[Editor’s Note: The views expressed here are solely those of Ross Kaplan, and do not represent Edina Realty, Berkshire Hathaway, or any other entity referenced.]
Protecting Taxpayers From
Bank Robbers Wall Street
“The best way to rob a bank is to own it.”
–book title; William K. Black
“The biggest bank there is . . . is the central bank.”
For almost 30 years, right-wing activist Grover Norquist has championed the “Taxpayer Protection Pledge,” whereby elected officials promise not to raise taxes on anyone, anywhere, ever (smart and flexible stance, huh?).
To date, practically all Republican House members and almost all Republican senators have signed on.
In light of Wall Street’s never being held to account for its perfidious role in The 2008 Crash — indeed, its continued outsized influence over the nation’s financial laws and monetary policy — how about something analogous to the Taxpayer Protection Pledge?
Titled “The Wall Street Pledge,” it would establish our officials’ independence from said institution, and signal to reform-hungry voters the candidates’ anti-status quo bona fides.
The 2016 Presidential contenders — especially those mouthing populist sympathies — can go first.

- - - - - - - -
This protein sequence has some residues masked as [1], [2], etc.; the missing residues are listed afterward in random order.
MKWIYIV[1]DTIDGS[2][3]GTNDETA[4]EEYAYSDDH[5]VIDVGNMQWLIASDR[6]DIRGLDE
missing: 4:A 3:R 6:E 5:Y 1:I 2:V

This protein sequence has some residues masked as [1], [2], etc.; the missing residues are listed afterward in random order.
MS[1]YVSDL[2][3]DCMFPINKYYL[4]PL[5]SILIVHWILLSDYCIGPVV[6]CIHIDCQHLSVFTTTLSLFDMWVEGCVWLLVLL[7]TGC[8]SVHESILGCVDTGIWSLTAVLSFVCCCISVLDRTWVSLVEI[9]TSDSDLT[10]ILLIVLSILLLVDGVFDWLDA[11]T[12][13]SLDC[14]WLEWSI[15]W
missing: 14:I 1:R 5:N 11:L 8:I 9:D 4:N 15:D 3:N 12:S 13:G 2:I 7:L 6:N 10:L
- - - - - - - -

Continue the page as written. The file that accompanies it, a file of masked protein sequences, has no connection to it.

Here’s what I have in mind:
“The Wall Street Pledge”
One. “I will not appoint or vote to confirm anyone with Wall Street ties to the following positions: 1) Fed Reserve Chair; 2) Securities and Exchange (“SEC”) Commission; 3) U.S. Treasury Secretary; 4) Federal Reserve Bank – New York; and 5) Commodity Futures Trading Board (“CFTB”). For purposes of this Pledge, “ties” shall include but not be limited to: 1) Wall Street investment banks; 2) Wall Street law firms; 3) Wall Street lobbyists, consultants, etc.
Two. “I will not accept campaign contributions from companies or individuals with Wall Street ties.”
Three. “I will not accept employment, consulting work, speaking honoraria, board directorships or any other form of compensation from companies or firms with Wall Street ties once I leave elected office.”
For all of the above, “I” shall include immediate family members and close relatives, as well as any entities — for-profit or non-profit — in which I, my family members or close relatives have an interest.
No More Conflict of Interest
The above, three-part pledge has the virtue of being short, sweet, and to the point.
And painless — unless of course, the politicians now collect money from Wall Street, or hope to once they leave office (sort of the whole point).
How about it, Hillary?
Whaddya think, Donald?
It’s a big country; there oughta be a couple thousand superb candidates out there (at least) without Wall Street connections who can be tapped — would be eager to be tapped — to help reform and most importantly strengthen the nation’s now-compromised financial system and key regulatory institutions.
P.S.: If you’ve never really understood what The Federal Reserve Bank is or does, think of it as “the banks’ bank.”
Or at least, the very biggest banks’ bank.
See also, “Drug Dealers vs. Bankers: ‘Top 10’ Differences“; “ResumÃ© Multiple Choice, or, Did the Dallas Fed Pull a Cheney?”; “A Financial Gettysburg Address: Redeeming the Financial Crash”; The Wall Street Journal Whiffs on Warren”; and “Goldman Sachs: ‘It’s Not My Dog.“